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'Beyond chaos': Parents say construction project leading to traffic nightmares at a Stockton high school

According to one parent, what was normally a 10-15 minute route has ballooned into a 45-minute commute.

STOCKTON, Calif. — Waiting for over a half hour in bumper-to-bumper traffic on a two-lane road is not how Stockton parent Renee Gray imagined she would spend her son Joshua’s first morning at Stockton’s Lincoln High School Tuesday.

“We were expecting the traffic commotion, but we weren't expecting how it was,” Gray said. “It was kind of beyond chaos.”

The source of the chaos, according to Gray and other parents, is a culvert construction project running underneath Alexandria Place. Alexandria Place, one of three streets intersecting at the front of Lincoln High School, has been closed to pedestrian and car traffic since the construction project began on May 31.

Fall classes for the Lincoln Unified School District, which operates both Lincoln High School and Sierra Middle School near the construction zone, resumed Tuesday.

“We just got an announcement on Facebook requesting that they recommend us to take this (detour) route, which was like a one-way route for all these parents to take,” Gray said. “There could have been better communication and planning on this.”

What Gray says is normally a 10-15 minute route from her home to the school has turned into a 45-minute commute, much of it spent fully stopped or at a crawl as nearly 2,800 students attempt to reach campus.

“The normal route that the school had provided us, that took us 45 minutes, just waiting in line,” Gray said. “The parents are frustrated and I'm pretty sure also the neighbors too, because of the traffic congestion in their neighborhoods, and especially where before they weren't getting the traffic from the school, now they're getting it because parents are taking different routes.”

RELATED: Locking the doors is Lincoln High School's solution to its tardy problem

The construction-fueled delays and detours forced some parents to let their students out while waiting in traffic, Gray says.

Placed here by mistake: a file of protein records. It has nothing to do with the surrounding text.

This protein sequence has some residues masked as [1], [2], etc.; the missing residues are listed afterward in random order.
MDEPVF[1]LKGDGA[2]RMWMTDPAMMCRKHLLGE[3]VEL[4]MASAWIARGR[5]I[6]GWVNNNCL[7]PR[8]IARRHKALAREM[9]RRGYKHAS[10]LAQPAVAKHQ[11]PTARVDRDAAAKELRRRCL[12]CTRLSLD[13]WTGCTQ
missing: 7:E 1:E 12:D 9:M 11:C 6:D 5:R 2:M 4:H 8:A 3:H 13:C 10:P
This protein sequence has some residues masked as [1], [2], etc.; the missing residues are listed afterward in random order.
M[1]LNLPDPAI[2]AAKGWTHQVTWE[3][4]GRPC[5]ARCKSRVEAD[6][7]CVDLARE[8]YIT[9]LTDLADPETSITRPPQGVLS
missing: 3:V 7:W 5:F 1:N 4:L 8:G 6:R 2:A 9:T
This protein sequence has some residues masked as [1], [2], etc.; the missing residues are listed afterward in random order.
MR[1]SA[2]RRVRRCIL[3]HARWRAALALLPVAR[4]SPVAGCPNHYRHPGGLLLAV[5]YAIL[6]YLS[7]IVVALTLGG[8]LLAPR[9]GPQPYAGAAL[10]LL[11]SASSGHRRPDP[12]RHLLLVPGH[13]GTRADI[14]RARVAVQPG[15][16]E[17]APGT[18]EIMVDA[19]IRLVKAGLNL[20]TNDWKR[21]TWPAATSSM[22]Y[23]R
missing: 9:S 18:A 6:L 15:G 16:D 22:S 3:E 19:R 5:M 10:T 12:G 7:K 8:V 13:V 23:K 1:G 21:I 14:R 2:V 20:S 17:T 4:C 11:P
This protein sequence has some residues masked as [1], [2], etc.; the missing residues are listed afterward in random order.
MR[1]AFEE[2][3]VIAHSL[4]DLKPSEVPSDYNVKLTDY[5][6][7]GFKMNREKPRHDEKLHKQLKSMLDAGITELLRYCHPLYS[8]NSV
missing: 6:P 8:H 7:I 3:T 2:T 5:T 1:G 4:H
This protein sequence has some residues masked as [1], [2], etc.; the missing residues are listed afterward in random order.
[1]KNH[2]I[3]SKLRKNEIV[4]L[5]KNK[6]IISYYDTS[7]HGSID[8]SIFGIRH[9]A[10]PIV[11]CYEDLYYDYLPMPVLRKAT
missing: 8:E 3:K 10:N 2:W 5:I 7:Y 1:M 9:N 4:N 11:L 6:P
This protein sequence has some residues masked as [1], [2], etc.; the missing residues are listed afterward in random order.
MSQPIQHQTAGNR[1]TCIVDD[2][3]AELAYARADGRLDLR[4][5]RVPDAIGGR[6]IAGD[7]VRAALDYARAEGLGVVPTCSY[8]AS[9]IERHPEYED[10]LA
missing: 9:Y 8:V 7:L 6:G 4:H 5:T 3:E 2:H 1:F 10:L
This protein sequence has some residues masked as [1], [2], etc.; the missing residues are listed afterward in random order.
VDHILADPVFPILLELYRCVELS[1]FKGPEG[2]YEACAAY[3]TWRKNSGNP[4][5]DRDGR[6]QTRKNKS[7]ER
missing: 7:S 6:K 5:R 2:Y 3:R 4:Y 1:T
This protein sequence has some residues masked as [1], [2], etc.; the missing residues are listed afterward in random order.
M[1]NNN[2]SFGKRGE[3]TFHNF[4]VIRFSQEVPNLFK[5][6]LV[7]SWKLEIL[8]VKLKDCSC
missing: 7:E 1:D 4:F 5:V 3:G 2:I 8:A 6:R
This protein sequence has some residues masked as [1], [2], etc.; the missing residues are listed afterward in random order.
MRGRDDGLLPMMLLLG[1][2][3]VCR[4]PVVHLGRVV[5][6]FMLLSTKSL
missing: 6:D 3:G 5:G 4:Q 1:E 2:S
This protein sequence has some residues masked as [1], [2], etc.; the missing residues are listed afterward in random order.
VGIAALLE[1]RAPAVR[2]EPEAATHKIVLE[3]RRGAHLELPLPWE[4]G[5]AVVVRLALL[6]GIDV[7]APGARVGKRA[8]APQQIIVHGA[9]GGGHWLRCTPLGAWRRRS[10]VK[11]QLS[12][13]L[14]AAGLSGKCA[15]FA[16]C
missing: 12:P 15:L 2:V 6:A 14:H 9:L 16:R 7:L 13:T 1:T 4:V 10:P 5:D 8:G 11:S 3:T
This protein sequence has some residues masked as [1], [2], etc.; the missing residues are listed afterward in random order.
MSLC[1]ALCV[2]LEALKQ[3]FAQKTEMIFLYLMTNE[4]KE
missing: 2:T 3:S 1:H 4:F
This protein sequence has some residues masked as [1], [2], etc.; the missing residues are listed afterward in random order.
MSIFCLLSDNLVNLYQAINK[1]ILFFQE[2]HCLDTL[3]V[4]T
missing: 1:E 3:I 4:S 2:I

With students exiting cars while in the slow-moving line and bikers and pedestrians flooding detour routes, Carolyn King, who lives near the high school fears it could only be a matter of time before an accident happens.

“It is really a mess and very dangerous,” King said. “There's no policing, the kids are darting in and out of cars, because of the traffic. There's road construction cones, so they're trying to get through that.”

Both Gray and King say drivers often run red lights at intersections near the school or make illegal U-turns on the neighborhood's small streets, fed up from waiting in traffic.

“You have people who are running the red lights because they've been sitting in traffic for a while,” King said.

With construction work on Alexandria Place not expected to wrap up until Oct. 1, King says she would like to see more police presence and traffic control measures around the school.

In a statement to ABC10, Lincoln Unified School District Superintendent Kelly Dextraze blamed some of the traffic congestion on SB 328, the law that forces high schools in the state to begin classes no earlier than 8:30 a.m.

“Traffic at the beginning of school is always challenging. We have taken many steps to improve this by having staff available, communicating with families, identifying alternate pick up and drop off points and working with local agencies on traffic flow,” the statement says. “The necessary construction projects have impacted traffic by limiting access from north of the school, forcing most automobile traffic into Alexandria or Harrisburg from south of the schools, off of Benjamin Holt. The late start bill (SB 328) has also impacted traffic flow as we now have more students arriving at the same time.”

Dextraze added the district will continue to work with the City of Stockton and San Joaquin County to analyze traffic patterns and minimize traffic challenges.

In light of those challenges, the King family says they are hoping for less congested days while setting earlier alarms as they prepare for week two of being back in school and back in traffic.

“I drive (my daughter) as close as I can in all that traffic and then sometimes I have her just get out and walk the rest because it's so bad,” King said. “I feel for these kids, you know, they’re walking a mile that used to take them, you know, 10 minutes to get to school. So it's frustrating.”

You can find more information about routes on the San Joaquin RTD site here.

Watch More Stockton News from ABC10: Stockton school makes safety enhancements following stabbing, death of a student

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